Students enjoy extreme autonomy and engagement with the real world from early in their college career. This has led many graduates to become employed long before graduation or to graduate with their own businesses.

By the end of the program, all have well-developed portfolios of creative work.

Photo with Pablito

With Pedro Pablo Velásquez, a student of the MPC, after he won a prize in social entrepreneurship for an “asistencias funerarias” project developed in the program.

Students’ Learning Contracts became a cornucopia of collaboration, self-study, entrepreneurship, internships, and everything else you could imagine. No Learning Contract was identical – they expressed the individual dreams and ambitions of each student.

Activities ranged from the traditional to the wild: many students worked for companies and creative professionals, created festivals, wrote plays, business plans, novels, and product designs, others took vows of silence or apprenticed themselves to shamanic healers.

Giving money directly to students as an educational stipend and monitoring their purchases cut overhead from the program.

In the end, customer growth, lower overhead, better organization, and stronger marketing meant that the MPC achieved sustained profitability for the first time in its history.

Despite being affiliated with a university, this was true operating profit: no subsidies, no government-backed loans for students’ tuition, and no grants or endowment of any kind.

In the end, we had enough of a financial cushion to make important new investments in the program, including a collaborative redesign and expansion of the physical space, learning excursions, books, and new technology.

What I Could Have Done Better

I wasn’t always perfectly aligned with the surrounding bureaucracy. Once I was even reprimanded for distributing marketing flyers that had not been approved through the usual channels.

While I felt bad about getting into trouble, the posters were harmless and approval would have taken weeks that I couldn’t spare. I figured: better to ask for forgiveness than permission. If I were to do it again, I would spend more time winning allies within the organization before pushing so hard for the marketing.

I made a serious hiring error. I was asked to let go of a person who had contributed to the toxic and negative environment of the department. He was young and I knew would not find work anywhere else. I felt bad for him and my sentimentality about the crappy situation meant that I kept him around by giving him menial tasks.

In the end, the overall experience was made harder by including this person’s negativity and unwillingness to collaborate. I owed it to the customers and the rest of the staff to have been a better leader and dealt with this problem right from the start.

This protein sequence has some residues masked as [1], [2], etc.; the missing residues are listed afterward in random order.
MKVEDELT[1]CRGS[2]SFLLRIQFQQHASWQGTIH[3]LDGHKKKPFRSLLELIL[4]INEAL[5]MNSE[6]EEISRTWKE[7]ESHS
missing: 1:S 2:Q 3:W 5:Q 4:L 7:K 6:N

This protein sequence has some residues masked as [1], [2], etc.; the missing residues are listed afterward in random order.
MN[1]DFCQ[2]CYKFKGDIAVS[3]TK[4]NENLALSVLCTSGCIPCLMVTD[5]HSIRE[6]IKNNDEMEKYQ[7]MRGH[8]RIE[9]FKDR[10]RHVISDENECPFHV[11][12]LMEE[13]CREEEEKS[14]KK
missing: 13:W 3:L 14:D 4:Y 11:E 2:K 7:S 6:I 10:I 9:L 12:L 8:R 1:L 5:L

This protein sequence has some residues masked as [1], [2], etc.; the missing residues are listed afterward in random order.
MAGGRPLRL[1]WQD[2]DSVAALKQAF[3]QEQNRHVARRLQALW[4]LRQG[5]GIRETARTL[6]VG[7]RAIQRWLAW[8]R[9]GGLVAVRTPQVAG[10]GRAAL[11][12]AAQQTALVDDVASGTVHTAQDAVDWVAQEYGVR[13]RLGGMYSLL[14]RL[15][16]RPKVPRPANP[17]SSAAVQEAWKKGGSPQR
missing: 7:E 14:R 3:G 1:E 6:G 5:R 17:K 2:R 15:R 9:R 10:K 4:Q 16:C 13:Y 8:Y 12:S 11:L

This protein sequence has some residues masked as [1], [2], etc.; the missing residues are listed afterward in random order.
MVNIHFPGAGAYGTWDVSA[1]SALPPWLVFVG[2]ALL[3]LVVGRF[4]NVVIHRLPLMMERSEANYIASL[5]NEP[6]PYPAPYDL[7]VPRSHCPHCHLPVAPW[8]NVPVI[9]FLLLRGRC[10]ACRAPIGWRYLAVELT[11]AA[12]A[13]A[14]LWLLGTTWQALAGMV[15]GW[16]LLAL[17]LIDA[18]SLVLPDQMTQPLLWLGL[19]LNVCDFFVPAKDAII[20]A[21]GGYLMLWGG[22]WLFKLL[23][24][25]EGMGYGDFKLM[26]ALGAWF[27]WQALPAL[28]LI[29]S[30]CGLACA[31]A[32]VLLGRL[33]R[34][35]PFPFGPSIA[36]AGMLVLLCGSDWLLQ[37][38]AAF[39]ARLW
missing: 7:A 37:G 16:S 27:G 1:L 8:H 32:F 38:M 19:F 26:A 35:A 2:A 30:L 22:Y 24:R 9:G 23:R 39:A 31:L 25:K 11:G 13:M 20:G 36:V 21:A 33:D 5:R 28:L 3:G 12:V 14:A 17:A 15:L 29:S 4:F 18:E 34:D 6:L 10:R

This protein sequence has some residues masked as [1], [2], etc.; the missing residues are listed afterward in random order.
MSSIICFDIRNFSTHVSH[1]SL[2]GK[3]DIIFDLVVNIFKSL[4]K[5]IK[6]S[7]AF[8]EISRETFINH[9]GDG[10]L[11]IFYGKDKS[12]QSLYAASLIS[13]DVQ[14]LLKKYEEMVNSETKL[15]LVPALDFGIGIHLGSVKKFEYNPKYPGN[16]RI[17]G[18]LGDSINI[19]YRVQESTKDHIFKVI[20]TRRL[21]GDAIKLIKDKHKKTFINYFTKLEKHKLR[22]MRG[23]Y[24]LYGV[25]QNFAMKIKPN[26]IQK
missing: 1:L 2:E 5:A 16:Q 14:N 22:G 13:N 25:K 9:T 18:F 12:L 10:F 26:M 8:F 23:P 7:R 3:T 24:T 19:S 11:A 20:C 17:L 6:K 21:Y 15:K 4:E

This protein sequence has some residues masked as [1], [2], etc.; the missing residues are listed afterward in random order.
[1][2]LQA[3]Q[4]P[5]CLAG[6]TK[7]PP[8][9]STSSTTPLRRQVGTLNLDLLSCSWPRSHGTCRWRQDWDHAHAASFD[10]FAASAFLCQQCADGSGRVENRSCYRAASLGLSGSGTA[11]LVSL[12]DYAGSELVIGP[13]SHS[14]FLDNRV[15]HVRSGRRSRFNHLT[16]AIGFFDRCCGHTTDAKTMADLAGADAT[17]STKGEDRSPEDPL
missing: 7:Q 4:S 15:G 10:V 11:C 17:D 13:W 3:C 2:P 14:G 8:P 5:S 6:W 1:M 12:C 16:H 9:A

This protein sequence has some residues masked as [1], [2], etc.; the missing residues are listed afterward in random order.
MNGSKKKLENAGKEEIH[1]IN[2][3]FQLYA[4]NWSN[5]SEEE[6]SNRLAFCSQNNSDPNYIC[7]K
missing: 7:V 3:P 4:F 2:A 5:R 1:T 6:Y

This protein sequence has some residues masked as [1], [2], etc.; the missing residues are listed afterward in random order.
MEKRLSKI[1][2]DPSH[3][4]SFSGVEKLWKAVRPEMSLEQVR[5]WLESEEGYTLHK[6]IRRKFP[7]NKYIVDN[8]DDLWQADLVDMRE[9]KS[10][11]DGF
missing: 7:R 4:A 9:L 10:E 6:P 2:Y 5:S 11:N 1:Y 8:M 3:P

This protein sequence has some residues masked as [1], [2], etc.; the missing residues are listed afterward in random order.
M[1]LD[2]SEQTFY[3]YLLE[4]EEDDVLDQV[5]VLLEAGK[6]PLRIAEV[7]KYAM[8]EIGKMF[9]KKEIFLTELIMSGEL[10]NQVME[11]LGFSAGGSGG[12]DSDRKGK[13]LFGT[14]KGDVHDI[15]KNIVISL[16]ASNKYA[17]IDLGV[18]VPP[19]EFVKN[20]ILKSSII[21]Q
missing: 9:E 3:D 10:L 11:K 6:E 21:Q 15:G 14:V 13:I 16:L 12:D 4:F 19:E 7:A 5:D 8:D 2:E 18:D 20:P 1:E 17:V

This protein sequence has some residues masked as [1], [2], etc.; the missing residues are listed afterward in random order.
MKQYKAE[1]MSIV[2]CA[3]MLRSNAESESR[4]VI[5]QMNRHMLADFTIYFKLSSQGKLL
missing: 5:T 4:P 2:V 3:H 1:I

I should have hired more people, more quickly. I was so worried about running out of money that I relied on a skeleton crew for too long. Everything turned out alright, but we pushed ourselves to our limits and stretched ourselves too thin as the program grew. I should have hired more people, more quickly.

What Customers and Partners Had to Say

“Your work speaks highly of how to turn talk into action. Before we would dream wonders … but none of this ever happened until now.” - Student at MPC

“Zach, I really admire your disposition and overall positive energy when dealing with fellows or students. I know you have a lot of work and you manage to still be very graceful and not dismissive at all of others’ worries, questions, or insights.” - Student at MPC

“I am tremendously impressed by Zach’s work, which is at the cutting edge of modern pedagogy.” - Barbara Oakley, Professor of Engineering and creator of the Cousera MOOC ‘Learning How to Learn’

“Thanks for being a leader, and for teaching us to be leaders, too.” - Student at MPC

“…your adventures expanded the limits of what I thought was possible [in life].” - Student at MPC

“You have no idea how important your support was. Until this year, I hadn’t faced the thing that prevented me from producing the work I wanted to produce. I mean, “The Resistance”. It was a total shit show, and in good part it still is. The difference is that now I get to recognize it exists and most importantly, that I can overcome it. That’s thanks to you.” - Student at MPC

“I am afraid the only thing I can say is thank you. You created a world where everyone fits in. You treated me like an adult from the beginning, even though I look quite young. I am sure your ability to create innovative and one-of-a-kind things will be highly in demand” - Student at MPC

“There are marvels occurring in the MPC under your management. You should feel calm and proud.” - Giancarlo Ibárgüen, Former President of Universidad Francisco Marroquín